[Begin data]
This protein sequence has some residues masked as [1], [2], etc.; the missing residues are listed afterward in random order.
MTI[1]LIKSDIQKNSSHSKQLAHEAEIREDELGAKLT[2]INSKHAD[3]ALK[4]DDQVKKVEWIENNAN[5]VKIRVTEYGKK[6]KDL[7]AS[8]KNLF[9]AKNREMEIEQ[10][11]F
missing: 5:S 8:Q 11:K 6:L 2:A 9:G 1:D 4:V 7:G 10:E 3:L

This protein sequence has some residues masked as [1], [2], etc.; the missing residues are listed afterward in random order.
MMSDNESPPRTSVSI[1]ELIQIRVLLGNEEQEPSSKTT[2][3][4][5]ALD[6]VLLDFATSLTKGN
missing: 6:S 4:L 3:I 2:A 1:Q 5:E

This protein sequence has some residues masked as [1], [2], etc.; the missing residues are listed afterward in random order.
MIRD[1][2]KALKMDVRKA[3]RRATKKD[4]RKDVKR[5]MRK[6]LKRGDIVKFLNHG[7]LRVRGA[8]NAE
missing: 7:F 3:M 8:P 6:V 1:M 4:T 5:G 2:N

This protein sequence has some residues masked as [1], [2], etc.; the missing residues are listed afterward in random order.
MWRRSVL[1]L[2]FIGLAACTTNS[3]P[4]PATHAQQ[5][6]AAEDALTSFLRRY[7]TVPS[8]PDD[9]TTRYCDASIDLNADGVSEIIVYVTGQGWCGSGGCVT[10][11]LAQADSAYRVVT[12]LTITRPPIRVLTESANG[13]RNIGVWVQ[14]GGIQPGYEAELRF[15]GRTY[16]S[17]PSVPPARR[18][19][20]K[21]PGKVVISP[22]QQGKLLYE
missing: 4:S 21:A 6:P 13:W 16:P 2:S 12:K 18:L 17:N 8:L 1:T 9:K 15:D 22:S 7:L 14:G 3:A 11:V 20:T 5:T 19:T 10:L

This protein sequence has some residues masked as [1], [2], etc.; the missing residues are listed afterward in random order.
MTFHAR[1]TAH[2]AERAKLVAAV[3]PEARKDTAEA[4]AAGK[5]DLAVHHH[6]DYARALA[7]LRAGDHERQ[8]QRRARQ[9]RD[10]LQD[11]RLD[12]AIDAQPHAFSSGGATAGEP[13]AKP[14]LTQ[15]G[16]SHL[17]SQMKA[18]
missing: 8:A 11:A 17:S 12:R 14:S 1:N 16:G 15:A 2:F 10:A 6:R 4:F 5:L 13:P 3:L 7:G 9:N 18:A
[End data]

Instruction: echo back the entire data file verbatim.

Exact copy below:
This protein sequence has some residues masked as [1], [2], etc.; the missing residues are listed afterward in random order.
MTI[1]LIKSDIQKNSSHSKQLAHEAEIREDELGAKLT[2]INSKHAD[3]ALK[4]DDQVKKVEWIENNAN[5]VKIRVTEYGKK[6]KDL[7]AS[8]KNLF[9]AKNREMEIEQ[10][11]F
missing: 5:S 8:Q 11:K 6:L 2:A 9:G 1:D 4:V 7:G 10:E 3:L

This protein sequence has some residues masked as [1], [2], etc.; the missing residues are listed afterward in random order.
MMSDNESPPRTSVSI[1]ELIQIRVLLGNEEQEPSSKTT[2][3][4][5]ALD[6]VLLDFATSLTKGN
missing: 6:S 4:L 3:I 2:A 1:Q 5:E

This protein sequence has some residues masked as [1], [2], etc.; the missing residues are listed afterward in random order.
MIRD[1][2]KALKMDVRKA[3]RRATKKD[4]RKDVKR[5]MRK[6]LKRGDIVKFLNHG[7]LRVRGA[8]NAE
missing: 7:F 3:M 8:P 6:V 1:M 4:T 5:G 2:N

This protein sequence has some residues masked as [1], [2], etc.; the missing residues are listed afterward in random order.
MWRRSVL[1]L[2]FIGLAACTTNS[3]P[4]PATHAQQ[5][6]AAEDALTSFLRRY[7]TVPS[8]PDD[9]TTRYCDASIDLNADGVSEIIVYVTGQGWCGSGGCVT[10][11]LAQADSAYRVVT[12]LTITRPPIRVLTESANG[13]RNIGVWVQ[14]GGIQPGYEAELRF[15]GRTY[16]S[17]PSVPPARR[18][19][20]K[21]PGKVVISP[22]QQGKLLYE
missing: 4:S 21:A 6:P 13:W 16:P 2:S 12:K 18:L 17:N 8:L 1:T 9:K 15:D 22:S 7:L 14:G 3:A 11:V 20:T 5:T 19:T 10:L

This protein sequence has some residues masked as [1], [2], etc.; the missing residues are listed afterward in random order.
MTFHAR[1]TAH[2]AERAKLVAAV[3]PEARKDTAEA[4]AAGK[5]DLAVHHH[6]DYARALA[7]LRAGDHERQ[8]QRRARQ[9]RD[10]LQD[11]RLD[12]AIDAQPHAFSSGGATAGEP[13]AKP[14]LTQ[15]G[16]SHL[17]SQMKA[18]
missing: 8:A 11:A 17:S 12:R 14:S 1:N 16:G 15:A 2:F 10:A 6:R 4:F 5:L 13:P 3:L 7:G 9:N 18:A